Can we just say if you want to sleep train go ahead and if you don't, don't? There's no need to throw words like "neglect" into it. I find it ridiculous to refer to teaching a receptive and healthy baby to sleep through the night as "neglectful" when the poster already stated she is not letting the baby scream, all the baby's needs are attended to, etc. Give her a break.[/b]
so you think it's acceptable for an infant to go 12 hours at night without eating? Thats not including all the sleep the baby will get during the day. 12 hours is a long time to go without nourishment.
[/b]
Yes, I do. Both my kids were doing so by that point...earlier even....sleeping approx. 11-12 hours a night without waking and needing to be fed. If they needed it, they would wake up and cry! They didn't....so I didn't worry about it. I fed them, changed them, made sure they were warm and comfortable, soothed them and lay them down. They sleep. I sleep. No one is being neglected. They were both happy, healthy and well-nourished babies and continue to be so as they grow. I have no reason to feel bad about it and the OP who got flamed shouldn't be made to feel bad about her decision either. She found a method that worked for her...it was easy for her baby to learn and now her and her family are well-rested and better off. I say good for her. People need to relax and stop thinking babies are going to starve and be malnourished and miserable if they sleep through the night. Let's save terms like "neglectful" for actual cases of neglect.
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  #37  
February 10th, 2007, 08:35 PM
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We don't do any kind of "scheduling" with our kiddos. We feed on demand. Granted, some days it was 5 hours between feedings, and other days 45 minutes. We sleep on demand. Our first naturally hit the hay for a full night (about 7.5 hours) around 4 months old. Our second may not.

I can honestly say I don't agree with scheduling feedings or any kind of sleep training. Maybe because I simply don't understand it. I don't particularly think people who do it are wrong, or neglectful; I just feel that infants are infants and shouldn't be made to adhere to an adult's schedule. That includes any type of "training" in order to get them on that schedule. I'm of the way of thinking that those things will happen naturally, when the time is right for the baby, not when the adults want it to.

Do I think the OP is a horrible mother because she went a different route? No. Do I think my way is better? No. In all honestly, I can tell you I just don't understand the concept, therefore I couldn't practice it.
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  #38  
February 10th, 2007, 08:36 PM
Caeden&#39;sMama's Avatar Mega Super Mommy
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I think the problem is that the OP is the one who came on here with an "accusatory" tone, questioning her friend's, and then later on, the people who responded's parenting methods. I think a lot of us actually started off very nicely, just trying to point out that there are REASONS for not wanting to follow sleep training methods.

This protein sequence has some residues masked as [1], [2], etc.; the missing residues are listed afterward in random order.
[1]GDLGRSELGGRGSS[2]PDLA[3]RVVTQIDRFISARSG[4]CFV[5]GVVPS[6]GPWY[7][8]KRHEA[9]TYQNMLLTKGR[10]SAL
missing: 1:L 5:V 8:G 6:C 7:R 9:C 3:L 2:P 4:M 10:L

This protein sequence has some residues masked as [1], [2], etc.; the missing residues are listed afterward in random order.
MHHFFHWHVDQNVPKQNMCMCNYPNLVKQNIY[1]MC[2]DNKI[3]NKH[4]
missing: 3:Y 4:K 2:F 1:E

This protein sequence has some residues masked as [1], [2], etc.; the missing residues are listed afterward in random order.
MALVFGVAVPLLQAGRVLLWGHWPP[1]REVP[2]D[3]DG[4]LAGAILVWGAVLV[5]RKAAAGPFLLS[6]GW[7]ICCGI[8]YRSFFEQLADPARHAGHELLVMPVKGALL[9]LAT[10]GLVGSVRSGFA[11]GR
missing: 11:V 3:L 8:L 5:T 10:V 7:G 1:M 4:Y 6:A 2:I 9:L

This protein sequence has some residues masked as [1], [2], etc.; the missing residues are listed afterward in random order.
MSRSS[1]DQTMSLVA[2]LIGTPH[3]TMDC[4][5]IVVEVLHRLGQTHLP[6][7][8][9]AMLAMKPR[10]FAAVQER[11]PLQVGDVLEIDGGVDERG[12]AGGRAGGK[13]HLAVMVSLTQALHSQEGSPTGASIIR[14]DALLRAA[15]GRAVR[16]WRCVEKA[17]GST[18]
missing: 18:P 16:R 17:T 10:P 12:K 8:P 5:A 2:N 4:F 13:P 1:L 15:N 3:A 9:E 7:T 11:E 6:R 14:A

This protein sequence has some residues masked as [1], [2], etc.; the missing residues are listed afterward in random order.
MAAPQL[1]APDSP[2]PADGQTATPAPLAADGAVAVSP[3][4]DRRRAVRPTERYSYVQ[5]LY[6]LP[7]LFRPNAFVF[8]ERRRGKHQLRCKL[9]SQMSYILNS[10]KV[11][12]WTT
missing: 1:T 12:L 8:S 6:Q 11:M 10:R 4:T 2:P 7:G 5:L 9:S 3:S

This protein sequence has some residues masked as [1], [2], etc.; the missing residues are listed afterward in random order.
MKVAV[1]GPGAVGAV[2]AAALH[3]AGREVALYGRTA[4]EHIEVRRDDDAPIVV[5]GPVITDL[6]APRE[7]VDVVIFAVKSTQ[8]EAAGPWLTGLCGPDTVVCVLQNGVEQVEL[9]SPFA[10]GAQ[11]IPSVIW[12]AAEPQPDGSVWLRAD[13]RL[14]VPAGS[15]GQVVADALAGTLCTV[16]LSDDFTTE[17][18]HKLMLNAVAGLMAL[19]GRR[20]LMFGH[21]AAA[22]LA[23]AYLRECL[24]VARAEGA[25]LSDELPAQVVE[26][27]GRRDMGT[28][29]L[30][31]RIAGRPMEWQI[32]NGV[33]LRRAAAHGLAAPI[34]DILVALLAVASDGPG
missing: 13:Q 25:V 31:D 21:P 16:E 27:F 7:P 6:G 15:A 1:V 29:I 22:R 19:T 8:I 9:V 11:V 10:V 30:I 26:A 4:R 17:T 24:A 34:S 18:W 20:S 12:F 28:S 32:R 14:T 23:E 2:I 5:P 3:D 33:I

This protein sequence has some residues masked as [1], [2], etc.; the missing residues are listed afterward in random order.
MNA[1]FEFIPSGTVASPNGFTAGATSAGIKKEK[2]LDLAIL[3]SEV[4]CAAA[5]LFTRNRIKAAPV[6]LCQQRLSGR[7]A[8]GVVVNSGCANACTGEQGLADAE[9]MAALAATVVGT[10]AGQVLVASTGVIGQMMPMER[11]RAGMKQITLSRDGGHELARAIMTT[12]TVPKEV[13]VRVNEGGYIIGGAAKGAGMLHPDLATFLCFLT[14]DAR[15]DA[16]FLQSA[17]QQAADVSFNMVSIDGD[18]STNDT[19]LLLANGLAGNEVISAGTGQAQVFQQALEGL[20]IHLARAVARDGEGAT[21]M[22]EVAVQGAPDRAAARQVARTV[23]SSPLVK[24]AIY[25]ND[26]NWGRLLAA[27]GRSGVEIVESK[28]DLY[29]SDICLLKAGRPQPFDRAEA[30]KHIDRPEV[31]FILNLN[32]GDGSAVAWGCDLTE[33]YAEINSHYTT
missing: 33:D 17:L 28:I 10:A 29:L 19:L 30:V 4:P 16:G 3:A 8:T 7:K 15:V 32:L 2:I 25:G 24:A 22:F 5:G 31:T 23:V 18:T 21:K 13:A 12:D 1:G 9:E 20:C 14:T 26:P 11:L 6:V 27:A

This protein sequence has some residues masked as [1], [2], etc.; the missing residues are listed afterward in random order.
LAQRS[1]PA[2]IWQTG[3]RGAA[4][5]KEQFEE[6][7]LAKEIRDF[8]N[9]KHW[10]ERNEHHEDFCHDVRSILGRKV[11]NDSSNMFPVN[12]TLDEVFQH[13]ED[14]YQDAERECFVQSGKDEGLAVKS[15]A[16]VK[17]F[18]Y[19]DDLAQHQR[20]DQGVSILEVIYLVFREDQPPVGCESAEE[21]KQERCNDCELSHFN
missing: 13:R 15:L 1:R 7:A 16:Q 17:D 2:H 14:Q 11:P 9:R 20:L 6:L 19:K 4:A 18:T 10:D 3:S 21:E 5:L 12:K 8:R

JMO though...
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  #39  
February 10th, 2007, 08:47 PM
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As for momma's asking what's in the book, from what I gathered from reviews from ABC, medhelp, and babiestoday is this:

The "tips" she gives mainly involve scheduling and routine. To get from waking to feed to sleeping all night, night feedings are gradually removed, and those feedings are moved into daytime; meaning, you remove a night feeding, and add a day feeding. Continue until night-feedings are gone.

Also advised against is soothing or rocking your child to sleep, as they won't be able to "self-soothe" themselves back to sleep should they awaken.

All in all, what I found what just a very rigid timetable to place an 8 week old on in order to get to this "desired" state of sleeping. I wasn't particularly pleased with what I read.
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  #40  
February 11th, 2007, 01:05 PM
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Quote:
. I am not saying you are "starving" your children, but you are not addressing their needs when they need them met, you are addressing them when it is convenient to you. Any type of sleep training before 6 months is irresponsible and, dare I say, bordering on neglectful.[/b]
I'm sorry but I find this to be a very irresponsible quote unless you are a medical doctor. I never read the book or intended to put my son on a "sleeping schedule". I never trained him. But, my doctor did encourage that we wean him off his night bottles at 3 months, by putting him to sleep a little later in the night and making sure he got 8 (yes 8) bottles a day, which would lead him to be getting the 32 ounces of formula he needed. My son grew like a weed (and is in the top 75% of his height and head circumference charts). And, he still sleeps 12 hours a night. He now eats solids and it is less of an issue. I am sorry, but I don't think that anyone who isn't a medical doctor should be telling someone that they are a neglectful parent.